You’ve worked hard to build your company and position it as an attractive acquisition target. You found a buyer who is eager to buy your business. And you made sure that your documentation is in order to pave the way for the sale of your company to go through. And then, in the blink of an eye, the deal falls apart.
Unfortunately, deals that look promising don’t always make it to the finish line. As a business owner, there is a lot you can do to eliminate obstacles and clear a path for closing. Here are a few common reasons why deals stumble and what you can do to prevent this from happening.
One common reason that deals fall through is because of information uncovered by the buyer during the due diligence process. Often, this lack of disclosure is done unintentionally, as many business owners are not aware of all of the information that needs to be presented. In other cases, the business owner is unable to substantiate details about the company to the buyer’s satisfaction.
When disclosing details about your company, be thorough and transparent. If you are unsure of what to disclose, consult with a financial advisor or business broker.
Mismatched Business Valuations
When your idea of your company’s value conflicts with your buyer’s, then there is bound to be turmoil. This is why it is important to have your business valued by seasoned professionals. You will be able to justify your selling price with fact-based data, and not just an educated guess based upon vague market data and anecdotal evidence.
At Peek Advisory Group, we use a no-nonsense, analysis-driven approach so you can be sure your valuation is fair, accurate, and well documented. This puts you in a much stronger position to justify your asking price and present the true value of your business.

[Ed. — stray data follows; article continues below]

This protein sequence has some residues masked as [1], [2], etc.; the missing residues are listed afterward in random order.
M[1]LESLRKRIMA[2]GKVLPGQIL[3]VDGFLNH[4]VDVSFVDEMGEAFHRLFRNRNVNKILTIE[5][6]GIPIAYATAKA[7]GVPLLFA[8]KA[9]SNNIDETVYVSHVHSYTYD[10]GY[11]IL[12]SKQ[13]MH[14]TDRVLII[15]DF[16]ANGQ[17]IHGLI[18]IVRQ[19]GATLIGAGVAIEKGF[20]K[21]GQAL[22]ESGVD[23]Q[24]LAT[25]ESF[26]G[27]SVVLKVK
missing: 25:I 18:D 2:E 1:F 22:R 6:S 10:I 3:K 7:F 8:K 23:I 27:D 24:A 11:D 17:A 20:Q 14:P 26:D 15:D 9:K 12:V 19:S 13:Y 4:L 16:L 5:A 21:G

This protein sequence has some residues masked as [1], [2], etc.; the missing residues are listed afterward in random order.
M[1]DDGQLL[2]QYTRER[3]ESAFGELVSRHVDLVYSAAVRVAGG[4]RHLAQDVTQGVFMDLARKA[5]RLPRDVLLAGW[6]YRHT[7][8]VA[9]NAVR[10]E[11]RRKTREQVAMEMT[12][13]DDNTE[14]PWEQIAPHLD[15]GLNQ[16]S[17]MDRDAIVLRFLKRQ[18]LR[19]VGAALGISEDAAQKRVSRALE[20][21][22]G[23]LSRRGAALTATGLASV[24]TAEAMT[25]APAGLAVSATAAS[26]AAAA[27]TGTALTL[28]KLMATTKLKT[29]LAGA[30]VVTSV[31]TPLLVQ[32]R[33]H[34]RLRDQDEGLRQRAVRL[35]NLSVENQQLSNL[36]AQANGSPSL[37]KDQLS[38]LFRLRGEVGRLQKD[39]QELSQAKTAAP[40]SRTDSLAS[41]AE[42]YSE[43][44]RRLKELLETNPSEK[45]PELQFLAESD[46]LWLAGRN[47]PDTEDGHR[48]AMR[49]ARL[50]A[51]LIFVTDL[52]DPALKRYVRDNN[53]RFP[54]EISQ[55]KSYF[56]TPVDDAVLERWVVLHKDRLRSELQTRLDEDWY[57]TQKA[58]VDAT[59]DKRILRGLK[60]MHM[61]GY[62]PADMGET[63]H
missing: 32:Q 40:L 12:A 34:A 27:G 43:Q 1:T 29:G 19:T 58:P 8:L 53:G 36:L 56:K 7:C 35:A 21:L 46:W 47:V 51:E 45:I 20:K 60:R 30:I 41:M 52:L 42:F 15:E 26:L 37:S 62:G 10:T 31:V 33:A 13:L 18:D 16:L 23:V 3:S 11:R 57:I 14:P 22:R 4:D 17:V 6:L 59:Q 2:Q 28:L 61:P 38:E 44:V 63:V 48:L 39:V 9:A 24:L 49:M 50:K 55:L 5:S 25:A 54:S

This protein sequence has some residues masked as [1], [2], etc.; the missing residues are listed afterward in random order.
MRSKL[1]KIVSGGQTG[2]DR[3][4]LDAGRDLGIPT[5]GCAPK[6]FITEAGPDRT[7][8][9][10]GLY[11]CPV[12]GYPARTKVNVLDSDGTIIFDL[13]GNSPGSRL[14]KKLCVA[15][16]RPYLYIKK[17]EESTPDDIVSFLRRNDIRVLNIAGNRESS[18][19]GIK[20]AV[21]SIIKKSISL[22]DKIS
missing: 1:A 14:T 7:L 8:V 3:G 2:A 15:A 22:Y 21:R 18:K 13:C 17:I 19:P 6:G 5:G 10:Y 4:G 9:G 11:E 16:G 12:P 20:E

Lack of Commitment
The idea of “being your own boss” appeals to most people. And why wouldn’t it? You make your own rules, work when you want, and don’t have to obey the whims of your boss(es).
But as entrepreneurs know, there’s a lot more to owning a small business than simply setting your own schedule. In many cases, you are working considerably more hours than any employee, and while you aren’t reporting to a “boss,” you have obligations to keep your customers satisfied and your employees engaged if you hope to build a sustainable business.
When some non-entrepreneurial owners come to realize that owning a business is not about sitting back and watching the money roll in with minimal effort, they may have second thoughts. Make sure to do your own due diligence on your prospective buyer to see if they have the experience, skill, and temperament to run a business successfully and continue your legacy. This will help you recognize early on in the process if someone is the right fit for your business.
While you are able to transfer all business assets to the new owner, the people associated with the company are another story. How do your employees feel about working for the new owner? Is their continued employment necessary for the business to operate – at least in the short-term? And if you are heavily involved in the operation of the business, will your customers remain loyal when there is a new owner?
Demonstrating that you have plans in place to facilitate the transition to a new owner can go a long way in building confidence in the buyer that they are purchasing a business that will remain operational and profitable.
Even when the buyer and seller agree to terms and both parties are ready to proceed with the deal, there still may be other hurdles to overcome.
For example, a landlord may make it difficult for you to transfer your lease to the buyer. Review your lease and make sure provisions are in place to allow a seamless transition. And if your business is one that requires a license or certification to operate legally, it is up to you to ensure that the buyer has the proper credentials and background to obtain the necessary licensure.
Selling a company is a major milestone in the life of a business. It makes sense to hire a professional to help navigate through the process and minimize the chances of a deal falling through.